Before his Majesties comming to Oxford, I was in Oxford library, and fome of good quality of both the Universities ; and one of their chiefe Doctors said merrily to a Cambridge man, that Oxford had formerly had a good library, till such time (said he) as a Cambridge man became our chancellour, and so cancell'd or catalog'd and scatter'd our books (he meant Bishop Cox in King Edward's time), as from that time to this we could never recover them. The other straight replied, then are you even with us, for one of your Oxford men hath seal'd so many good deeds of our good bishoprick in Cambridgeshire, that, till they be cancell'd, it will never be so good as it should be. By his christen name also many take pccafion to allude to this matter, which, whether for brevity fake he writ Mar or Mart, or at full length Martin, alwaies by adding Eely unto it,
it founds to the like sence, that either he did Mar it, or Mart it, or Martin it. But he is too wise to be troubled with these.
Sapientis est nil præftare præter culpam. If any fare the worst for this now, it is himself. And as for his learning, and other good parts Lelonging to a bishop, he is inferior to few of his ranke, as your Highnesse can tell, that have heard him preach before the King's Majesty, who said of him, that fat men were wont to make lean fermons; but his were not Jeane, but larded with much good learning. And so much of the Bishoprick and Bishop of Eely.
DOCTOR CHATERTON. FOLLOWING my author's method, I am next to speak of Lincoln, a very
large dioceffe, yet not so great abishoprick as it hath been, which I suspect by the oft removes from it, as Bullingham, Cooper, and Wickham, in Queen Elizabeth's time; and White in Queen Maries tine, I note allo, that one of these removed to Worcester, namely Bullingham, of which I can imagine no reason, except the largenefle of the diocefle make it more painfull, as indeed it would, if the decree made in a synod held by Saint Cuthbert in England were duely obferved. Of which the third, as Mr. Fox hath it is, that every bishop once every yeere should goe over all the parithes of his dioceise ; with which decree, by what authority men difpence, I know not, but sure few doe keep it.
This Dr. William Chaterton, now bishop of Lincoln, and before of Chester, I may remember in Cambridge a learned and grave doctor ; though for his gravity he could lay it aside when it pleased him, even in the pulpit ; it will not be forgotten in Canıbridge, while he is remember'd, how preaching one day in his younger yeeres, a wedding sermon, (which indeed should be festivall) as the Marchant Royal was at my Lord Hay's marriage (with which being now in print many a good husband doth endeavour to edifie his wife). I say, Mr. Chaterton is reported to have made this pretty comparison, and to have given this friendly caveat: That the choice of a wife is full of hazard, not unlike as if one in a barrell full of ferpents should grope for one fish; if (faith he) he scape harm of the snakes, and light on a fish, he may be thought fortunate, yet let him not boast, for perhaps it may be but an eеle, &c. Howbeit he married afterwards himselfe, and I doubt not fped better then his comparison. He was beloved among the schollers, and the rather for that he did not affect any soure and austere fashion, either in teaching or government, as some use to doe; but well tempered both with courage and courtesie. Being made bishop of Chester, he was a very great friend to the house of Darby. Preaching the funerall sermon of Henry Earl of Darby, for some passages whereof he was like to be called in question, though perhaps himfelfe knew not fo much; I was present when one told a great Lord that loved not Ferdinando the last Earle, how this bifhop having first magnified the dead earle for his fidelity', justice, wisdome, and such vertues, as made him the best beloved man of his ranke (which praise was not altogether undeserved) he after used this apostrophe to the earle present; and you (faith he) noble earle, that not onely inherit, but exceed your father's vertues, learne to keepe the love of your countrey, as your father did; you give, faith he, in your arms, three legs ; know you what they fignifie? I tell you, they signify three shires, Cheshire, Darbilhire, and Lancashire ; stand you fast on these three legs, and you thall need feare none of their armes. At which this earle a little moved, said in fome heat, not without an oath: This priest, I believe, hopes one day to make him three courtefies. But the two earles I trust are friends now, both be. ing since departed this world, though neither as I could wish them) the one dying of a Yex, the other of an Axe. The bishop was removed to Lincoln, where he now remains in very good state, having one onely daughter married to a knight of good worthip, though now they living afunder, he may be thought to have had no great comfort of that matrimony, yet to her daughter he means to leave a great patrimony; so as one might not unfitly apply that epigram written of Pope Paulus and his daughter to this bithop and his grandchild.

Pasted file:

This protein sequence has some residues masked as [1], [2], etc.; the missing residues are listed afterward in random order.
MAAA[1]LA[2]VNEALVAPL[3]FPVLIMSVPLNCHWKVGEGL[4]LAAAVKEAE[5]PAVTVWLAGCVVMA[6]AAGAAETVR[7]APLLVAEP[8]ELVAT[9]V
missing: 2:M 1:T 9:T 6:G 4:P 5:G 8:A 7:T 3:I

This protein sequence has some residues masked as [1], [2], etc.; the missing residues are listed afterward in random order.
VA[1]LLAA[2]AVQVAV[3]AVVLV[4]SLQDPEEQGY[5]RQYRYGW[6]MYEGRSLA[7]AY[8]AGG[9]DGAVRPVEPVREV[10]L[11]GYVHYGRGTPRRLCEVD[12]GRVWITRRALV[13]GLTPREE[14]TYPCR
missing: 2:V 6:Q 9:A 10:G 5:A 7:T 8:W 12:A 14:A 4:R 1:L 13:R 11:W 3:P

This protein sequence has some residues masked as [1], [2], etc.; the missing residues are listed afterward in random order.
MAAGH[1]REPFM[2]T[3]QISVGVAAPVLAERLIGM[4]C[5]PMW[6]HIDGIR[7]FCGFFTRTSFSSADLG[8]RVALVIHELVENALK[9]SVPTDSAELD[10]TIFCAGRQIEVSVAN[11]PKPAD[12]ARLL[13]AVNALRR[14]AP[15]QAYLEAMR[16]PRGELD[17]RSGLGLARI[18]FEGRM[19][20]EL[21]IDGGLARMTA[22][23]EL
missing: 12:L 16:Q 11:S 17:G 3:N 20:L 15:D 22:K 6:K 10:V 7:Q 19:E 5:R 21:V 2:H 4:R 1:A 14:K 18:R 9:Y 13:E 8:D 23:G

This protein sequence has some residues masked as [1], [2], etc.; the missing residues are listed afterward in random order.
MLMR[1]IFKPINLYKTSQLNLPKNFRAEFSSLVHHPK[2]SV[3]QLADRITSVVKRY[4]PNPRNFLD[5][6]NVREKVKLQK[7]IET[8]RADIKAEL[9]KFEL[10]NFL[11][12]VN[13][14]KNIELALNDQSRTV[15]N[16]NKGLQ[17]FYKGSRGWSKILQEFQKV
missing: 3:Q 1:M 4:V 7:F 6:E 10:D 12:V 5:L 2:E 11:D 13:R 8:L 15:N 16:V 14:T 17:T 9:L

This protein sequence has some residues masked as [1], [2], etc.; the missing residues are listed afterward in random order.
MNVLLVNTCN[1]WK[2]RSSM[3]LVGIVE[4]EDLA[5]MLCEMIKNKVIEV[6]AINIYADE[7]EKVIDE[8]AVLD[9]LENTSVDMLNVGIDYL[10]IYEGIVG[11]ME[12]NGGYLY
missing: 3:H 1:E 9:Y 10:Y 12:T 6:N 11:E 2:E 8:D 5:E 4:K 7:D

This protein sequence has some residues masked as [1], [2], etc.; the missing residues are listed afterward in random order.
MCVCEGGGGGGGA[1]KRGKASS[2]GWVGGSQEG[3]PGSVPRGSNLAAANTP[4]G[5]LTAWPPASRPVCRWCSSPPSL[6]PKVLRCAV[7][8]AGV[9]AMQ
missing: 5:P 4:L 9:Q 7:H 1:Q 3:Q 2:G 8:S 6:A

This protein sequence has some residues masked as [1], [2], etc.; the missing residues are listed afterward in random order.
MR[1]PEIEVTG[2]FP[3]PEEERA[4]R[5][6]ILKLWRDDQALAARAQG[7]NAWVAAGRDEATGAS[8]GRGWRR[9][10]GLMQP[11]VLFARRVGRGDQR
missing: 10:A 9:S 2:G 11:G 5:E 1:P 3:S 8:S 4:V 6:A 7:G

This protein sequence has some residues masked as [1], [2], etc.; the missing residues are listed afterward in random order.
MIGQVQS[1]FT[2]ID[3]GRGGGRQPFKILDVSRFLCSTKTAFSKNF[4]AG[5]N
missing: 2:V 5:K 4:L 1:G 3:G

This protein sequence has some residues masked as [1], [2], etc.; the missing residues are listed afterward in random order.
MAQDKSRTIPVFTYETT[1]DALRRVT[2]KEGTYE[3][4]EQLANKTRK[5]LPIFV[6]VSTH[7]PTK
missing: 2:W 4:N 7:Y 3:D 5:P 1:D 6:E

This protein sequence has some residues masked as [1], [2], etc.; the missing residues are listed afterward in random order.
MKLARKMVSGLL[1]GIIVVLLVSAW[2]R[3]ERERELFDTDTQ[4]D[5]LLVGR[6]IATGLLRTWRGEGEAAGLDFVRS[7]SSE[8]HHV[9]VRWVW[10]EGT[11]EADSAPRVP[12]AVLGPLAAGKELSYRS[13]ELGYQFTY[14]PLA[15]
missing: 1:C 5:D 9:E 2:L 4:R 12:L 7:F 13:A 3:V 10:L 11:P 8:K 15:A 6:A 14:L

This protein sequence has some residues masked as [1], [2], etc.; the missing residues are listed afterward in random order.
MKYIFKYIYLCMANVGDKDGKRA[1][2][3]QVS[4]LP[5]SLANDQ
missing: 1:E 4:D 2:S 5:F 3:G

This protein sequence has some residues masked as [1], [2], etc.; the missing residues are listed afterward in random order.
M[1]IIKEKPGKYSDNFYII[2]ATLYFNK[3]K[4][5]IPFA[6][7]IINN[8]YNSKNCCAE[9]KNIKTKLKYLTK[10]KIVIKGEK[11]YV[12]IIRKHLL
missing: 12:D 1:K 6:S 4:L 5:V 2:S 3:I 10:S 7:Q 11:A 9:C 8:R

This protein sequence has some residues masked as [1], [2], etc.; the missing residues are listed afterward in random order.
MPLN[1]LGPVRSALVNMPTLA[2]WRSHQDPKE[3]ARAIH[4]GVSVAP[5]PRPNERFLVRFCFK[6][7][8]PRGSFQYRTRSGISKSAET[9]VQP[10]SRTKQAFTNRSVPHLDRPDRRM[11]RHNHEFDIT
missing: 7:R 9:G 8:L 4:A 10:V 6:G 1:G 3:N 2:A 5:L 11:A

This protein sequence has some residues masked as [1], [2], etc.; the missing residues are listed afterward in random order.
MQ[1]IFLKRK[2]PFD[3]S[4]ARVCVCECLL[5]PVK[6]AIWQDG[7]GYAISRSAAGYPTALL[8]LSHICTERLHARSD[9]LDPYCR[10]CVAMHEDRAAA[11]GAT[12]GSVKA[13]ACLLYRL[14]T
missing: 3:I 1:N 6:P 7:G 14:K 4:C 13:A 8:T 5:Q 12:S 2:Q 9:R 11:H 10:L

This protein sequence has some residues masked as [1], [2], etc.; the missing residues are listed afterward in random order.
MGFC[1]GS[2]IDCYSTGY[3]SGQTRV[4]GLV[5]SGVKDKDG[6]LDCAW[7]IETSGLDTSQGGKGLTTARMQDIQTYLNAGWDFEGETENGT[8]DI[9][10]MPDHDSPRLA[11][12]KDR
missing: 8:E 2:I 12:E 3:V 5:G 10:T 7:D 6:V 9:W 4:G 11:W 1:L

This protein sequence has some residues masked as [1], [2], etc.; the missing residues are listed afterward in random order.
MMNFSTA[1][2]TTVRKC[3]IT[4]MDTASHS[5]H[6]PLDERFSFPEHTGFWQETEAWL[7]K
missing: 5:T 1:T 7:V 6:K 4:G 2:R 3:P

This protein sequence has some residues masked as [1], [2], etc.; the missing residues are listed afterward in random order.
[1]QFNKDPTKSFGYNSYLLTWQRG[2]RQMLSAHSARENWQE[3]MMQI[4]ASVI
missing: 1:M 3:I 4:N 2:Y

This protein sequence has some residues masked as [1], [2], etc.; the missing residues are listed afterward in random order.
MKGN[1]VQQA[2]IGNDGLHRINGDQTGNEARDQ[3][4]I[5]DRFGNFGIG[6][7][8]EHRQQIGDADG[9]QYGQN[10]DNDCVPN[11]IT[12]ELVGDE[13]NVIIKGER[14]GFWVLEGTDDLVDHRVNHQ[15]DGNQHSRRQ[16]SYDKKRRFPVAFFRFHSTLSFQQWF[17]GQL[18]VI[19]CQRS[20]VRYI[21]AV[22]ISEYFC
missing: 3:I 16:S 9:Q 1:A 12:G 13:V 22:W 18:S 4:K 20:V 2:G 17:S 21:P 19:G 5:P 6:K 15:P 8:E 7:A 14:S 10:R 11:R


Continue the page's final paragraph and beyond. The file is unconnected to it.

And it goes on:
Cum fit filia Paule, cum tibi aurum,
Quantum Pontifices habere raros.
Sanétum dicere te sed poljum beatum,
Thou hast a daughter, Paulus, I am told,
And for this daughter thou hast jtore of gold.
Make thee no holy, but a happy father. · But if the bifhop should fortune to hear that I apply this verse só faucily, and should be offended with it, I would be glad in full satisfaction of this wrong, to give him my sonne for his daughter, which is a manifeft: token that I am in perfect charity with him.
NUMBER VI.---COVENTRY and LICHFIELD.
DOCTOR WILLIAM OVERTON, NOW LIVING. Of this bishoprick may be observed, that which hapned (I think) to no other in all Queen Elizabeth's raine, that from the first yeere of her ene. trance (what time she made them all new) she never after gave this bi. shoprick, but once, and that was to Doctor William Overton, the oire-andtwentieth yeere of her reigne, he being then of good yeeres; so as one may probably conjecture, that he honoured his parents well, because he had the blessing promifed to such, viz. that his daies have been dong in the land. I can make no speciall relation concerning him, but the general speech as I have heard travelling through the countrey, which is nat to be contemned ; for, Vox populi, vor dei est. Two fpeciall thiêngs are commended in him, which very few bishops are praised for ta tlmis age : one, that he keepeth good hospitality to the poor ; the other, that he keepeth his house in good reparation. Both which I have seldomre heard a married bishop commended for ; and I will be bold to adde this further.. that if they would doe both these, I think no man would take exceptions either for their marriage or bigamy. The churches also are very weli kept; and for those of Coventry, they are fof parish churches) the faireft I have seen, (as I partly noted before) they have had sometimes, another kind of superintendency, for the bishops keepe most at Lichfield.
The pavement of Coventry church is almost all tonbitones, and some